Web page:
New research points to a more robust quantum resonator that could have a wide range of applications including quantum computers, investigating gravity, and detecting tiny motions caused by dark matter.
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Quantum technology could potentially deliver a computing revolution in the near future, but currently, this technology suffers from a major stability problem that hinders its application. For quantum computers to become more robust, researchers must work on improving an element that underpins its foundational elements — coherence.
Researchers at the Niels Bohr Institute, University of Copenhagen, may have taken an important step in this direction by improving the coherence time of a mechanical resonator — in this case, a quantum membrane of silicon nitride.
The team’s research builds upon the field of cavity electromechanical, which consists of the coupling of a microwave and mechanical mode to manipulate a quantum state by creating a so-called quantum drum.
This was done by combining the 63-nanometer thick membrane — which is a still a large quantum system — with a superconducting microwave circuit which means it can be used in a variety of applications. This includes quantum computers and other devices that process quantum information.
The system could also be used to conduct investigations into fundamental physics, including testing the effects of gravity of quantum systems.
The team — whose research is published in the journal Nature Communications — achieved a coherence period of over 100 milliseconds and the membrane is capable of storing information as quantum states for it to be processed by a quantum computer or quantum network.
What is Quantum Coherence and Why Does it Matter?
Quantum coherence is vital to the concept of superposition and to phenomena seen at subatomic scales such as entanglement — the idea that two particles can be connected in such a way that a change in one causes an instantaneous change in the other, even if they are on opposite sides of the Universe.
The concept of superposition in quantum physics arises from the fact that quantum states of a system are described as wavefunctions. Because waves can overlap, that means that a quantum system can exist in many states at once — even if these states are contradictory.
An analogy of this is the famous Schrödinger’s cat thought experiment. A cat is placed in a sealed box with a diabolical device that will release a deadly poison if an atom also in the box decays — a completely random process.
It means that if we treat the box as a quantum system the cat is described by a wave function that says it is both dead and alive at the same time. This is a superposition and while the system exists in this state it is in coherence.
Qubits — the fundamental unit of quantum computers analogous to bits in computers — can exist in a superposition of states. So while a bit can be in a 0 or 1 state, a qubit can simultaneously be in a 0 and 1 state. That’s part of what gives a quantum computer its tremendous computing power.
However, there is a catch.
Decoherence: Opening the Box
Returning to Schrödinger’s cat, obviously it cannot exist in this seemingly paradoxical superposition of states forever. This arrangement collapses when the researcher behind the experiment opens the box.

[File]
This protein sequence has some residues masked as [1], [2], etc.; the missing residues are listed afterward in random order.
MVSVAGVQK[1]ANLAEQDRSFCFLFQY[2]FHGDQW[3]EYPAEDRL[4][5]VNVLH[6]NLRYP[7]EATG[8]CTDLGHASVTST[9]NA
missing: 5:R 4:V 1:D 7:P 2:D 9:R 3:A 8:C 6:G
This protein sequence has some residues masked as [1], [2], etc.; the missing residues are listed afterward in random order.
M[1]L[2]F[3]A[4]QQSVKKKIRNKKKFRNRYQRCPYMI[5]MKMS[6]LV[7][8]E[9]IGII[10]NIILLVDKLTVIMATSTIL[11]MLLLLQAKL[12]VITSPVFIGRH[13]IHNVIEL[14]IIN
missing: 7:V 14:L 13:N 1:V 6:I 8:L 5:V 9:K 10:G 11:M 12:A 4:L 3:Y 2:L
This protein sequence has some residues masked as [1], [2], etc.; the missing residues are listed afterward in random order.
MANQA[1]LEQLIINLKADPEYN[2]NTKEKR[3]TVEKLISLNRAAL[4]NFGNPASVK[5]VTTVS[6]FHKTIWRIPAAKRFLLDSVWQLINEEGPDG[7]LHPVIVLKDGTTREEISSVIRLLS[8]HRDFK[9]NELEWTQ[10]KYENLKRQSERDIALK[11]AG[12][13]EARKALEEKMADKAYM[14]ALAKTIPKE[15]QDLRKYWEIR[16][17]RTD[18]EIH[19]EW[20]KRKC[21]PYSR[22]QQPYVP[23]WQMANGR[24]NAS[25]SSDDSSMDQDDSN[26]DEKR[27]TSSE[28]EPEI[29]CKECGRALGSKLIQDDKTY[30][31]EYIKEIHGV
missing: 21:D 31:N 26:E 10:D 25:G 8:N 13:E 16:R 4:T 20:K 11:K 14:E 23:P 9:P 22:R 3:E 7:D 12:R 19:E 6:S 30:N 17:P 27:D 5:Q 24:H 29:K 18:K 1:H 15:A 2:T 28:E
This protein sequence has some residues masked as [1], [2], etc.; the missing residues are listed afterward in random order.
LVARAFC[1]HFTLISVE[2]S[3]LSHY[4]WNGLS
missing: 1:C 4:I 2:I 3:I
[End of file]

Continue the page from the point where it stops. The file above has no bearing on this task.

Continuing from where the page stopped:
The wavefunction of the system collapses and the experimenter discovers if the cat is dead or alive. This is called decoherence.
But, for real quantum systems, “opening the box” takes very little. For decoherence to occur all it takes is for the quantum system to interact with another quantum system, or a magnetic field, or even experience anything more than an ultracold temperature.
This means that quantum computers rely on unimaginably delicate and precariously balanced foundations. This technology has to be strictly protected against environmental conditions that threaten decoherence.
Even while these precautions, quantum computers struggle with long chains of computations because of this problem. That’s why making coherence more robust is so important.
A Cool Quantum Drum
To protect the quantum membrane against environmental conditions and temperature effects that can caused decoherence, the University of Copenhagen team cooled it by using a helium-based refrigerator.
This also allowed the team to place the membrane in a ground state — the lowest possible energy a quantum system can take— which corresponded to an effective temperature of -273.15⁰C. This is just a tiny fraction of a degree above absolute zero, the point at which all atomic movement would cease.
Using the attached microwave circuit, they were able to control the quantum state of the motion of the membrane and also allowed the scientists to take precise readings from this large quantum system.
The team found that the system could remain in coherence for around 140ms, still an incredibly brief period, but impressive considering other state-of-the-art electromechanical systems have coherence times of 1ms at the most.
The authors suggest a wide range of applications for their quantum drum including as quantum memory systems, or as a replacement for bulky microwave resonators.
The system could also be used to detect tiny motions created by the spin of fundamental particles or even dark matter — the mysterious substance that makes up over 80 percent of the Universe’s matter content and is invisible due to the fact it does not interact with matter or electromagnetic radiation.
Reference and Further Reading
Seis. Y., Capelle. T., Langman. E., Saarinen. S., Planz. E., Schliesser. A., , Ground state cooling of an ultracoherent electromechanical system, Nature Communications, https://www.nature.com/articles/s41467-022-29115-9
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